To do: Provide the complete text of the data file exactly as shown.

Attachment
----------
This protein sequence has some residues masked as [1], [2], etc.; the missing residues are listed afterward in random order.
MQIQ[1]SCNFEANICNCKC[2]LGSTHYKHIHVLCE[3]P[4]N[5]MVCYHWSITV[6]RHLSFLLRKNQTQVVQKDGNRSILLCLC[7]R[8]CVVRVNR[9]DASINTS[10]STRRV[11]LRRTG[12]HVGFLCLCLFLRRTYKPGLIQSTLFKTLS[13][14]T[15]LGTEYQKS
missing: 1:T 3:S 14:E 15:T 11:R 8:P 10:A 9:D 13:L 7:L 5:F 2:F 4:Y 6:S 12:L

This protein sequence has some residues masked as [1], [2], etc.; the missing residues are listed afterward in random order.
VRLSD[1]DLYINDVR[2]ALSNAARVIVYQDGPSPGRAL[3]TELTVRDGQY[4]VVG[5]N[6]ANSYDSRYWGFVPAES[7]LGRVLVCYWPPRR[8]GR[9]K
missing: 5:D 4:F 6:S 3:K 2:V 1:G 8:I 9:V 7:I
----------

This protein sequence has some residues masked as [1], [2], etc.; the missing residues are listed afterward in random order.
MQIQ[1]SCNFEANICNCKC[2]LGSTHYKHIHVLCE[3]P[4]N[5]MVCYHWSITV[6]RHLSFLLRKNQTQVVQKDGNRSILLCLC[7]R[8]CVVRVNR[9]DASINTS[10]STRRV[11]LRRTG[12]HVGFLCLCLFLRRTYKPGLIQSTLFKTLS[13][14]T[15]LGTEYQKS
missing: 1:T 3:S 14:E 15:T 11:R 8:P 10:A 9:D 13:L 7:L 5:F 2:F 4:Y 6:S 12:L

This protein sequence has some residues masked as [1], [2], etc.; the missing residues are listed afterward in random order.
VRLSD[1]DLYINDVR[2]ALSNAARVIVYQDGPSPGRAL[3]TELTVRDGQY[4]VVG[5]N[6]ANSYDSRYWGFVPAES[7]LGRVLVCYWPPRR[8]GR[9]K
missing: 5:D 4:F 6:S 3:K 2:V 1:G 8:I 9:V 7:I